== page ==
By Neena Badhwar
Raja Ravi Varma Coil Thampuran’s paintings remind one of the ethereal beauty of Indian women, beautiful sari-clad. His paintings depicted women from different walks of life including Indian mythological characters with the brush stroke that is so exquisite it leaves an impression on a viewer of no less than that of De Vinci’s Monalisa.
Conceived by Sumathi Krishnan, a local classical vocalist, she teamed up with cellist John Napier and Aruna Gandhi, a Bharathanatyam dancer, student of the Padmasree Sudharani Raghupathy a couple of months ago to present the Dreaming Damsel at the Anywhere Festival 2015 partnered by the Parramatta City Council and the Parramatta & District Historical Society.
The production brought to life the paintings of Raja Ravi Varma in the quaint surrounds of the Hambledon Cottage built in early 1800’s. Under the 200 year old cork tree and the back drop of the Cottage the production weaved the dreams of Raja Ravi Varma’s damsels.
The paintings were proudly exhibited accompanied by the poetry written by Rekha Rajvanshi and Anu Shivaram for each of the paintings. The verandah and gardens staged and set up with artefacts like a Royal Palace the audience was transported to a dreamlike bygone era.
Sitting on the edge of theatrical work, the production commenced with the verbal rhythmic exchange between two accomplished percussionists, mridangist Pallavarajan Nagendran and tabla player Abhijit Dan followed by the melodious voice of Sumathi Krishnan. The story of Shakuntala is told through John Napier’s poetic rendition of Kalidasa translated by Arthur W Ryder followed by Sumathi Krishnan’s rendition in Raag Yaman ‘Mohe Apne Hi Rang me Rang Le’ an Amir Khusrao’s composition.
Bringing to life the mythological painting of Yashoda and Krishna, Aruna Gandhi danced gracefully to the music of the popular Madhurashtakam, Sanskrit verse of Aadharam madhuram
Sumathi Krishnan in her beautiful white Kerala sari with a proud bindi continued to sing alluringly. Within a blink of an eyelid we are now transported to Rumis’s poetic verse sung in the powerful operatic voice of John Napier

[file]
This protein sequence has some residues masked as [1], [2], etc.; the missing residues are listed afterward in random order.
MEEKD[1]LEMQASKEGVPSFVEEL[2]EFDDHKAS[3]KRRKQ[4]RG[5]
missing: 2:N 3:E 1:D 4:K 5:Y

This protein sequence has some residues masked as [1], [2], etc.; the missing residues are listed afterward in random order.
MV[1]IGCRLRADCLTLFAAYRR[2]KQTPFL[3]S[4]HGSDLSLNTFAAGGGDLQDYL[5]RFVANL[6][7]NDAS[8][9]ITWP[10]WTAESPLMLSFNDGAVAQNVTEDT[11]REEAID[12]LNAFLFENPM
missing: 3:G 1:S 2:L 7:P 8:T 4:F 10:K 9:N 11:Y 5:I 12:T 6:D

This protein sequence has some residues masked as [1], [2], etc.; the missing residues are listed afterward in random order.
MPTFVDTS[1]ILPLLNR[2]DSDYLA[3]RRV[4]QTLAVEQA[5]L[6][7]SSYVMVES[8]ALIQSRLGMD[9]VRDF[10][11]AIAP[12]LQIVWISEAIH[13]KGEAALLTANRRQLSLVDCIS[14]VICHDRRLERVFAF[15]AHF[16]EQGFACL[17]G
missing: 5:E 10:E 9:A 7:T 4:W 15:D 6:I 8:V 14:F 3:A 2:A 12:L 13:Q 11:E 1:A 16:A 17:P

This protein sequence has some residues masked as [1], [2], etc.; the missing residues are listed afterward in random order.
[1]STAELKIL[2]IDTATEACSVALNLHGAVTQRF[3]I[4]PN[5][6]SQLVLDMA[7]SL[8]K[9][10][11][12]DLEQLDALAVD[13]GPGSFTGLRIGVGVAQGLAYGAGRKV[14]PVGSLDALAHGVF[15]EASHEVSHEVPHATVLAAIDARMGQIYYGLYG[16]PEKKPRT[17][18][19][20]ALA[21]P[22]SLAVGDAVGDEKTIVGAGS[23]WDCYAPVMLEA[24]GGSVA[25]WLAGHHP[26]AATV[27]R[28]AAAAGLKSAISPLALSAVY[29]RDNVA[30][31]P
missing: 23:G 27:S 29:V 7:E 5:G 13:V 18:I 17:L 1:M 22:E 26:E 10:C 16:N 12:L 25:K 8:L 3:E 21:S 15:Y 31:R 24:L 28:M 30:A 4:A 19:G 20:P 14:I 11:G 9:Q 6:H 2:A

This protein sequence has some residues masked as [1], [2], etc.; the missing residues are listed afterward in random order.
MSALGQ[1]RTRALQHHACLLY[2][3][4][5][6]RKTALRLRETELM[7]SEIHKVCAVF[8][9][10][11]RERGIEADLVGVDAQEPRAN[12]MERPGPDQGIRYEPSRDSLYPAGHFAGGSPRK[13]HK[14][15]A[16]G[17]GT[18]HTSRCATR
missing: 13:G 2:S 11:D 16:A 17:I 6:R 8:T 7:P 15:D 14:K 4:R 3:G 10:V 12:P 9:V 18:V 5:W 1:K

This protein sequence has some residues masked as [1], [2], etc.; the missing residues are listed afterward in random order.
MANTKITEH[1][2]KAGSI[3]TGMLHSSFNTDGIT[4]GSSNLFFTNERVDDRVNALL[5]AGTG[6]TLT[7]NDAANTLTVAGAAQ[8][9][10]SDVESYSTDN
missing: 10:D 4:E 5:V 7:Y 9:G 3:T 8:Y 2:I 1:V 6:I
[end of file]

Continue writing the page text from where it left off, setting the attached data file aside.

“This place is a dream only a sleeper considers it real. Then death comes like dawn and you wake up Laughing at what you thought was your grief”
overlapped by the overtones of Madhuwanti alap by Sumathi Krishnan we are enveloped by the deep sounds of the cello resounding over the lawns and grounds as he slowly unravels in a dhrupad style of rendition Raag Madhuwanti ending in a fast and furious climax. No sooner had this finished we find the poets Anu Shivaram and Rekha Rajvanshi render their poetic versions of the painting which is followed by 9-10 Century tamil text of Divya Prabandham, interlaced with poetic rendition in English as the young Andal depicted by Aruna Gandhi dreams of marrying her Lord Vishnu in a ragamalika.
Dream Such was my dream, Majestic like a lion, With 1000 elephants he entered, Lanes, streets and city abound celebrate, As adorned in flowers I await .. Dream Such was my dream.
As Ganges flows out of Shiva’s dreadlocks so did the percussionists united efforts in a rhythmic exchange take the audience to the Himalayas as they see it come to life in a quick live painting by Murthy. This is followed by the concluding thillana ending in joining of all artforms as Murthy finished sketching the painting dancer Aruna Gandhi in her sculpturistic pose.
“The entrancing diversity in the production kept the audience at the edge of its seats” says President of the Heritage Society Brian Powyer. To add to the ambience were the ‘Living Sculptures” Devaki Parthasarathy dressed in nine yards saree with cute bun, Rekha Rajvanshi dressed as a muslim lady, Anu Shivaram as a Kannada lady with her nose ring and Sirisha Anupindi clad in a beautiful simple saree – each added that theatrical touch. Each Sydney’s own Raja Ravi Varma damsel !